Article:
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Physical Activity in Old Age Correlates With a Better Quality of Life

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A reduction in the amount of time spent physically active when adults are over sixty years old is linked to lower quality of life, a Cambridge study of almost 1,500 adults has shown.


The same was also true for increases in the amount of sedentary time, such as watching TV or reading. The researchers say this highlights the need to encourage older adults to remain active.

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Physical activity – particularly when it is moderate-intensity and raises your heart rate – is known to reduce the risk of a number of diseases, including heart disease, stroke, diabetes and cancer. The NHS recommends that adults do at least 150 minutes of moderate-intensity activity or 75 minutes of vigorous-intensity activity a week. Older adults are also recommended to break up prolonged periods of being sedentary with light activity when physically possible, or at least with standing, as this has distinct health benefits for older people.


A team led by researchers at the University of Cambridge examined activity levels among 1,433 participants aged 60 and above using accelerometers. The participants had been recruited to the EPIC (European Prospective Investigation into Cancer)-Norfolk study.


Alongside this, the team also looked at health-related quality of life, a measure of health and wellbeing that includes pain, ability to care for yourself and anxiety/mood. Participants were given a score between 0 (worst quality of life) and 1 (best) based on their responses to a questionnaire. Lower quality of life scores are linked with an increased risk of hospitalisation, worse outcomes following hospitalisation, and early death.


Participants were followed up an average of just under six years later to look at changes in their behaviour and quality of life. The results of the study are published in Health and Quality of Life Outcomes.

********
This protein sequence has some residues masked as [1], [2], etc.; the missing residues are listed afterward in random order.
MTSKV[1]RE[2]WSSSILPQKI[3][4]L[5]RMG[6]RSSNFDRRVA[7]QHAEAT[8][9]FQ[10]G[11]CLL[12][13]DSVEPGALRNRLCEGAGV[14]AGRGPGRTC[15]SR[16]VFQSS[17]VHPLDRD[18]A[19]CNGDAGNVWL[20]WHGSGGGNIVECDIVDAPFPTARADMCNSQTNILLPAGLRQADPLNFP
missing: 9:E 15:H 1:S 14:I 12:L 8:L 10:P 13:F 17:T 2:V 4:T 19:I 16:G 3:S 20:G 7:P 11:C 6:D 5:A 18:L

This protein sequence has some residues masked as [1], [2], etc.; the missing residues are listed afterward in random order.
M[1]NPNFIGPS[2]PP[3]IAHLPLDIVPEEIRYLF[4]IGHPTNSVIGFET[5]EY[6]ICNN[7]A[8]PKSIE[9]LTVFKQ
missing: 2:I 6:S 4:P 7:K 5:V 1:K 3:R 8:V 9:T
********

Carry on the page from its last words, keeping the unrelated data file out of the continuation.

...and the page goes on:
On average, six years after their first assessment, both men and women were doing around 24 minutes less moderate-to-vigorous physical activity per day. At the same time, the total sedentary time increased by an average of around 33 minutes a day for men and around 38 minutes a day for women.


Those individuals who did more moderate-to-vigorous physical activity and spent less time sedentary at their first assessment had a higher quality of life later on. An hour a day spent more active was associated with a 0.02 higher quality of life score.


For every minute a day less of moderate-to-vigorous physical activity measured six years after the first assessment, quality of life scores dropped by 0.03. This means that an individual who spent 15 minutes a day less engaged in such activity would have seen their score drop by 0.45.


Increases in sedentary behaviours were also associated with poorer quality of life – a drop in the score of 0.012 for everyone minute a day increase in total sedentary time six years after the first measurement. This means that an individual who spent 15 minutes a day more sitting down would have seen their score drop by 0.18.


To put the results into a clinical context, a 0.1 point improvement in quality of life scores has previously been associated with a 6.9% reduction in early death and a 4.2% reduction in risk of hospitalisation.


Dr Dharani Yerrakalva from the Department of Public Health and Primary Care at the University of Cambridge said: “Keeping yourself active and limiting – and where you can, breaking up – the amount of time you spend sitting down is really important whatever stage of life you’re at. This seems to be particularly important in later life, when it can lead to potentially significant improvements to your quality of life and your physical and mental wellbeing.”


Because the team measured physical activity and sedentary behaviour at different points of time, they say they can be reasonably confident that they have shown a causal link – that is, that quality of life improves because people remain more physically active, for example.


Dr Yerrakalva added: “There are several ways in which improvements in our physical behaviours might help maintain a better quality of life. For example, more physical activity reduces pain in common conditions such as osteoarthritis, and we know that being more physically active improves muscle strength which allows older adults to continue to care for themselves. Similarly, depression and anxiety are linked to quality of life, and can be improved by being more active and less sedentary.”


Reference: Yerrakalva D, Hajna S, Suhrcke M, et al. Associations between change in physical activity and sedentary time and health-related quality of life in older english adults: the EPIC-Norfolk cohort study. Health Qual Life Outcomes. 2023;21(1):60. doi: 10.1186/s12955-023-02137-7


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